PHOENIX – Facing a projected two-year budget shortfall of $1.7 billion, Oregon Gov. Kate Brown has proposed a biennial budget she characterized as a "short-term" solution that uses new revenues and cuts to keep core services funded.
Brown, a Democrat elected in her own right in November after rising to the governor's office in 2015 when John Kitzhaber resigned, had previously warned that she expected tough cuts in her 2017-2019 budget proposal.
She delivered on that prediction with an all-funds proposed budget of $74.3 billion on Dec. 1, though it includes a healthy budget for bond issuance to fund capital projects. In her message accompanying the budget, Brown emphasized that she wants to invest in education and infrastructure while not losing sight of the need to keep the state's books balanced.
"State government will tighten its belt and live within its means, but not without painful cuts to critical programs at a level I find unavoidable and unacceptable," Brown wrote. "I present this budget as the starting place for a broader conversation with Oregonians and legislators about how best to align our resources with our shared values and vision for moving Oregon forward."
Brown's budget includes authority to issue $968.9 million of general fund-supported debt for various programs, including $273.6 million for facility expansions and improvements at public universities, $202.3 million to fund grants for seismic rehabilitation of public education and emergency services buildings, and $120.1 million for matching grants for school district capital improvements. Her recommended budget also includes $130.8 million for state-owned facility renovations, $60.8 million for affordable housing needs, and $66.8 million for replacement and implementation of information technology systems. In addition, $102.8 million in general obligation bond authority is recommended to fund community college campus improvements.
Overall, the budget Brown proposed Dec. 1 represents a 5% increase from the legislative approved 2015-2017 budget of $70 billion, with spending increased 7% for education and 8% for transportation.
But it also includes a cut of 5% to the natural resources budget, and only increases spending on human services by 2%.
Brown looks to increase spending with hikes on tobacco and liquor taxes to offset projected drops in federal funding and an expected increase in the cost of providing government services, especially pension benefits and health care.
Oregon voters in November voted not to approve a corporate tax increase that would have erased the projected deficit entirely by raising an estimated $3 billion annually. Brown said that trying to balance the budget with cuts alone would have been unacceptable to her.
"Balancing the budget with program cuts alone would mean taking health coverage away from thousands of Oregonians," Brown said. "It would mean some families would not have access to preschool or early childhood education opportunities that support student success. It would mean no more Oregon Promise. These are not cuts I am willing to make."
But even with Brown's emphasis on education, she is still proposing less than the state's education leaders say they need. The $8 billion she marked for K-12 education was an increase from the $7.45 billion in the last biennium, but the Oregon School Boards Association said that small increase is not enough to cover inflation or education spending cuts since then.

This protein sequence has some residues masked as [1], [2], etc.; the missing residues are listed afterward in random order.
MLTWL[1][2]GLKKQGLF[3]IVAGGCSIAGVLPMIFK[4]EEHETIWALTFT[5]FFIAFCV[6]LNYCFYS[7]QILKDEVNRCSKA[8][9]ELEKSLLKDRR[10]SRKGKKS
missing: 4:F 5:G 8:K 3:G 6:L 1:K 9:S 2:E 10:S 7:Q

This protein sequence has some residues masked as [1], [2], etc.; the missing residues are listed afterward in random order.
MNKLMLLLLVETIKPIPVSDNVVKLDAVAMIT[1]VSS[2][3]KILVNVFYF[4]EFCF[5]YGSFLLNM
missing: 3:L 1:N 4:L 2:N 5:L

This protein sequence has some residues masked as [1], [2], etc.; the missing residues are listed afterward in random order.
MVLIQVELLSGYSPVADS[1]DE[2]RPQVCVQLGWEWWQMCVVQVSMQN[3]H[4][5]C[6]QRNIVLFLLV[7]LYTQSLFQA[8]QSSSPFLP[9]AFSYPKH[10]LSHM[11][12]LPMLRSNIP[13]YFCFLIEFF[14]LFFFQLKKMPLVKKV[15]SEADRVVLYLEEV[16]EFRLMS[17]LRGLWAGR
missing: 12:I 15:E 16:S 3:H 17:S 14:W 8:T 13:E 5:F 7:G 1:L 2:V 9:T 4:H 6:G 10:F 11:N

Jim Green, OSBA's deputy executive director, said the proposed education budget provides a starting point, but doesn't meet the needs of Oregon students and their schools.
"This proposal falls far short – roughly $500 million – of what schools are telling us they need just to maintain current services," Green said. "The gap is even greater if we look at the funding necessary to create the 21st century school system Oregon's students deserve. We need solutions. We need a fair and equitable system of revenue reform to pay for schools."
The League of Oregon Cities pointed in its Dec. 2 news bulletin to Brown's proposal to spend $71 million on port infrastructure, public transportation, the aviation system, bike/pedestrian trails and the rail network, and said the League, like Brown, will continue to advocate for revenue reform.
"Governor Brown repeatedly noted her support for revenue reform, acknowledging that her proposed budget cuts are painful," the League said. "She emphasized that available revenues simply do not align with the values and needs of the state, and additional revenue is needed. The League will continue to advocate for property tax reform as part of any revenue reform package."
But despite the somewhat downcast rhetoric from Brown and from some stakeholders, the overall economic news for Oregon is generally positive.
Brown has noted this in her reactions to the state's regularly scheduled economic outlook reports, and analysts generally consider Oregon in better position than many U.S. states. In a report last month, S&P Global Ratings affirmed its AA-plus general obligation rating on the state, noting its above-average economic position and strong fiscal management. The agency assigns a stable outlook.
"The stable outlook reflects our view that Oregon's finances are poised to remain strong and currently good reserves mitigate potential future revenue cyclicality," S&P said.
Sussan Corson, primary analyst on that report, told The Bond Buyer that Oregon does have some volatility related to relying heavily on personal income taxes for state revenue. The state has no sales tax. Corson said Oregon's financial performance was generally tracking estimates.
"Relative to the nation, Oregon's economic trends are still favorable," she said.
The state legislature, where both houses are controlled by Brown's fellow Democrats, is not bound to abide by Brown's budget, and is expected to be working on budget legislation in the coming weeks.